Victoria Duval and Father Jean-Maurice Showcase Inspiring Story at 2013 US Open

Matt FitzgeraldCorrespondent IIIAugust 28, 2013

Victoria Duval was ranked 296th in the world entering the 2013 U.S. Open, but overcoming immense odds to survive seems to run in the family.

The 17-year-old Haitian-American defeated No. 11 Samantha Stosur—who won the tournament in 2011—by a score of 5-7, 6-4, 6-4 to notch her first victory in a Grand Slam and advance to the second round at Flushing Meadows.

No matter what happens from here, it will be a moment that Victoria Duval and her father, Jean-Maurice, will cherish forever.

As the New York Daily News' Stefan Bondy reports, Jean-Maurice Duval was buried alive approximately three years ago in Port-au-Prince, when a 7.0 earthquake devastated his native land and nearly left him trapped under his own home.

Fortunately, he was determined and managed to dig himself out of the rubble to safety, but not before suffering serious injuries—including a fractured vertebrae, a broken arm, broken legs, seven broken ribs and a punctured lung, per Sports Illustrated.   

Due to an overcrowded hospital, emergency surgery was required in someone's backyard to keep him alive—after 11 grueling hours fighting for his life without any assistance.  

None of that prevented Jean-Maurice Duval, an OB/GYN nicknamed the "Miracle Doc" for his incredible survival story, from seeing his daughter blossom into a magnificent athlete, culminating in her rousing win over Stosur.

His comments about the life-defining tragedy revealed his eagerness to move on, per Bondy:

I just forget about it. Because I’m thinking, you get into a big accident on your way and you can’t stand back and look at it. You fight again, fight for the next step and not thinking about the past.

Victoria Duval's upbringing wasn't easy even before then. In Port-au-Prince, at just seven years old, she and her cousins were held at gunpoint by robbers for hours before finally being set free. This prompted her family to move out of Haiti and relocate to Florida.

Between overcoming that scarring event and her father recovering from such a severe set of injuries—and sadly developing paralysis in his arm—tennis could have easily been placed on the back burner.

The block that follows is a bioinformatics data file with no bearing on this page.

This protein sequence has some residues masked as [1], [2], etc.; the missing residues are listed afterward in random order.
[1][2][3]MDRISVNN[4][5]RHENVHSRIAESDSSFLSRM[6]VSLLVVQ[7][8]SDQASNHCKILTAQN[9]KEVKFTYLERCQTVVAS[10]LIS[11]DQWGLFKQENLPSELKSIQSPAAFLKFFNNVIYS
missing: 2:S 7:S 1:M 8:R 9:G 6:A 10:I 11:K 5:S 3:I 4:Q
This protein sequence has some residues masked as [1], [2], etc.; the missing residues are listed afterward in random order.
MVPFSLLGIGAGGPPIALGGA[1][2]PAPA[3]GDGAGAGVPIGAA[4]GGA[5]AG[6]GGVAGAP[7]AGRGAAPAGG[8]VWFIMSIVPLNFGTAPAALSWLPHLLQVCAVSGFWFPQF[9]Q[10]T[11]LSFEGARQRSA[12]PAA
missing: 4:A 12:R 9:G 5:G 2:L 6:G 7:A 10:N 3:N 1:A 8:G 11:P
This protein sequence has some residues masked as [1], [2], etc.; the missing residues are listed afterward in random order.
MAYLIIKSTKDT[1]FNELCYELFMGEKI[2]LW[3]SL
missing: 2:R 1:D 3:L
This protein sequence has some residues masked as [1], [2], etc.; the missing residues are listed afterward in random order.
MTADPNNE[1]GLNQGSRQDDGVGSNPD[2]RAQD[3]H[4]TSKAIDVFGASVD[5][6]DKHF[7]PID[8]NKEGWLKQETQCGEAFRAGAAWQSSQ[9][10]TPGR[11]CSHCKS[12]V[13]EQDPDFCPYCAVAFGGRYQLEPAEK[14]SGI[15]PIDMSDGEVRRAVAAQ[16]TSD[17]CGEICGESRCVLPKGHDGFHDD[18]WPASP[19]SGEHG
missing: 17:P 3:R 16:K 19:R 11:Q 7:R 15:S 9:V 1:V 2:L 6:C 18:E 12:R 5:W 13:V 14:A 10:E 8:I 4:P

However, it's apparent that Duval has the type of game to compete with the world's best after this spectacular victory at the U.S. Open.

Despite what she has been through, she possesses a certain innocence and evident positive mindset of someone who can succeed in an often frustrating sport, per Sports Illustrated:

I am very goofy off the court. I think I’m very much a child at heart. On the court, you have to be a warrior because that’s just the sport we are in. Off the court, I think it’s important to have fun and be a good role model for other people. My motto is: Have fun.

Prominent celebrities such as rapper Lil Wayne and New York Knicks star forward Amar'e Stoudemire chimed in with congratulations on Duval's stunning achievement:

As Sports Illustrated noted, Duval remarked that Stosur didn't play her best, but that she would take the victory. She's already looking forward to the next match, which will pit her against No. 48-ranked Daniela Hantuchova.

Stosur hit 56 unforced errors to just 29 winners, deploying an aggressive strategy heavily reliant on her superior power and groundstrokes. To her credit, though, Duval stood her ground, responded frequently enough to cause Stosur to press, and ultimately capped it off like a champion with a forehand winner.

That's about as storybook as it gets.

With Duval's attitude and the obvious strength she draws from her own experiences and those of her father, the future is indeed bright for the Duval family.